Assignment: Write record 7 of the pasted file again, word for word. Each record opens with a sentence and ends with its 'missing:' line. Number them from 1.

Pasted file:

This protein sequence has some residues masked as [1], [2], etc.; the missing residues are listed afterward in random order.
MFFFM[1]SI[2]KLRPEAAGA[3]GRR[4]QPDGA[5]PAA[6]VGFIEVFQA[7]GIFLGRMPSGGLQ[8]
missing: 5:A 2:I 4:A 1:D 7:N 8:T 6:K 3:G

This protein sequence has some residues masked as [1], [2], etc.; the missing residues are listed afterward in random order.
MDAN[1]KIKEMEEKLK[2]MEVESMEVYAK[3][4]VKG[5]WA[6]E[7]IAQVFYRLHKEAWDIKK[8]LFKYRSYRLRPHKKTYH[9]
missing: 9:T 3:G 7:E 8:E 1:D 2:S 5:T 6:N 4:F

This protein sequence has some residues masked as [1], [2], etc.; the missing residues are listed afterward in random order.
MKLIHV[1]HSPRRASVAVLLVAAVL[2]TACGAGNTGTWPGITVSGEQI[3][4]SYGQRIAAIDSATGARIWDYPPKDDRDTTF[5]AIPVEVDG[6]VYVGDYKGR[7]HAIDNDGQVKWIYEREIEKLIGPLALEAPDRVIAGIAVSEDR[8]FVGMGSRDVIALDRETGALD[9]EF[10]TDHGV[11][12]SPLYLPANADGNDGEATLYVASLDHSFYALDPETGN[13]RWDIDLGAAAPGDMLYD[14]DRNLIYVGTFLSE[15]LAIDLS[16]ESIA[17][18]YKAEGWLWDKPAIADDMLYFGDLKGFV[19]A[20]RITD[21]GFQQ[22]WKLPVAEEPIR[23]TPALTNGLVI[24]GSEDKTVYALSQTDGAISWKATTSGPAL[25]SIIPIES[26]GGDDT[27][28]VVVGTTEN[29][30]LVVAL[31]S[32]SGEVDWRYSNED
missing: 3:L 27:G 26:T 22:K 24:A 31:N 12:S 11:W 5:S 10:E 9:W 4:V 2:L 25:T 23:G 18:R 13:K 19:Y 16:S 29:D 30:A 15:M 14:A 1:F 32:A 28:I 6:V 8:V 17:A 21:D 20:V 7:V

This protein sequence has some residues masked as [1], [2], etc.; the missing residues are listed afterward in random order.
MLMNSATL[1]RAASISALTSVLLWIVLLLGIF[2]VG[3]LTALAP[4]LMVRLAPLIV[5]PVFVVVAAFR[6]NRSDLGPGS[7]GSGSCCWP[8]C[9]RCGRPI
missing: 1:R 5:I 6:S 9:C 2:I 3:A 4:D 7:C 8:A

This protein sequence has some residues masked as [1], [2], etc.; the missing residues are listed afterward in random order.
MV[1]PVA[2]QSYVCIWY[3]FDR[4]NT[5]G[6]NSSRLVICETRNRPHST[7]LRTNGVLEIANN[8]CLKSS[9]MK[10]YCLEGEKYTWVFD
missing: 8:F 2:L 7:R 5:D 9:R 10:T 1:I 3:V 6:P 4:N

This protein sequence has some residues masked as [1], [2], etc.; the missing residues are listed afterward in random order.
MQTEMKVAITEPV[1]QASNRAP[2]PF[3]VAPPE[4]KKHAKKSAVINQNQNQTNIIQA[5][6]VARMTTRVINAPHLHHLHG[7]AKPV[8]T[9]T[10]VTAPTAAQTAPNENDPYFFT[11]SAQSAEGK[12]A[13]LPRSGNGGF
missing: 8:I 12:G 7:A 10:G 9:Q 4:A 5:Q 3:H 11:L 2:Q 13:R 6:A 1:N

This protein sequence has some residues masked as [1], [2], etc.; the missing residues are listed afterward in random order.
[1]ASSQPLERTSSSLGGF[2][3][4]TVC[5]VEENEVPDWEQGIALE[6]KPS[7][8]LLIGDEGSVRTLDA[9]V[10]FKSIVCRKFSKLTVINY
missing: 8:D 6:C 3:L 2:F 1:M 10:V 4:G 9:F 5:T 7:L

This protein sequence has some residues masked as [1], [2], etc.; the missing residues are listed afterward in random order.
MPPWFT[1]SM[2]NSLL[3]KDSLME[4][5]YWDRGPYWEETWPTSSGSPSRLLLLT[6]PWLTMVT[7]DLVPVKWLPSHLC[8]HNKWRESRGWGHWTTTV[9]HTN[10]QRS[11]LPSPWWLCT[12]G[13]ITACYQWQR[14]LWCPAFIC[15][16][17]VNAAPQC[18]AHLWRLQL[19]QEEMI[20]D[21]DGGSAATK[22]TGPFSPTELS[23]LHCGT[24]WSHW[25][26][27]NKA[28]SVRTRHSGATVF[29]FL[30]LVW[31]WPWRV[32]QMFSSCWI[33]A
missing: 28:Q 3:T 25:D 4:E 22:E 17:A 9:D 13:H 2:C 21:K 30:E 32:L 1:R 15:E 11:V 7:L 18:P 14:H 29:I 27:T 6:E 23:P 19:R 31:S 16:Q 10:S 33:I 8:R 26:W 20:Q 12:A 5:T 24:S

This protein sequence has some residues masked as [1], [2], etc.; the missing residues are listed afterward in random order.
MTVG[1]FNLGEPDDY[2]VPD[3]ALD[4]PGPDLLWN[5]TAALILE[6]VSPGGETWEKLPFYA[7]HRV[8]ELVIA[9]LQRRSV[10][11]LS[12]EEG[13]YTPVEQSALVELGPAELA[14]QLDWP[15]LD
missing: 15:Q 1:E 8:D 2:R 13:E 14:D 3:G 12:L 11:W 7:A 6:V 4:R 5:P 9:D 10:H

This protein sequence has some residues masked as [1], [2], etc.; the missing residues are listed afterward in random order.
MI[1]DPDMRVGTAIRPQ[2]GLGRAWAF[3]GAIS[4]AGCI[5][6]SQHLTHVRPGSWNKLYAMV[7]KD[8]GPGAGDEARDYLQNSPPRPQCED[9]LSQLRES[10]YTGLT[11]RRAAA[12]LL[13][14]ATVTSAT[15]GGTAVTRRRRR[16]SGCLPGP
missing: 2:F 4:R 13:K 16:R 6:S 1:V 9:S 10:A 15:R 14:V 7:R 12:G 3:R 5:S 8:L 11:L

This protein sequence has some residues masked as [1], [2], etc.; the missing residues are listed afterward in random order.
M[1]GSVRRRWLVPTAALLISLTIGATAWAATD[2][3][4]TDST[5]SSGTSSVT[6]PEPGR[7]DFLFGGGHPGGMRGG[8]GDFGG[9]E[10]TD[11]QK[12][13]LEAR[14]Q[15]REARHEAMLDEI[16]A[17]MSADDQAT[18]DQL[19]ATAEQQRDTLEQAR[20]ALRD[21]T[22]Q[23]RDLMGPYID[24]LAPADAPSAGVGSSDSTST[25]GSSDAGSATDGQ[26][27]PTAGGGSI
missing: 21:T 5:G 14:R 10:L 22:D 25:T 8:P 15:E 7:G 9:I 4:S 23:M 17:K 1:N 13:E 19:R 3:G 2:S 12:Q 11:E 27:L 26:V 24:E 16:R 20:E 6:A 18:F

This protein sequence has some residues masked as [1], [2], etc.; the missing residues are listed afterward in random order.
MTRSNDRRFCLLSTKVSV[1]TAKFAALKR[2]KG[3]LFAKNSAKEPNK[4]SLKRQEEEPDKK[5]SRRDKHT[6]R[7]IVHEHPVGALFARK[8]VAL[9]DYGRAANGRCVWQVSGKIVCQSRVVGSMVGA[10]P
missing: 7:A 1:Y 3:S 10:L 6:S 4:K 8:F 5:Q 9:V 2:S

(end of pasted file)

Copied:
This protein sequence has some residues masked as [1], [2], etc.; the missing residues are listed afterward in random order.
[1]ASSQPLERTSSSLGGF[2][3][4]TVC[5]VEENEVPDWEQGIALE[6]KPS[7][8]LLIGDEGSVRTLDA[9]V[10]FKSIVCRKFSKLTVINY
missing: 8:D 6:C 3:L 2:F 1:M 10:V 4:G 9:F 5:T 7:L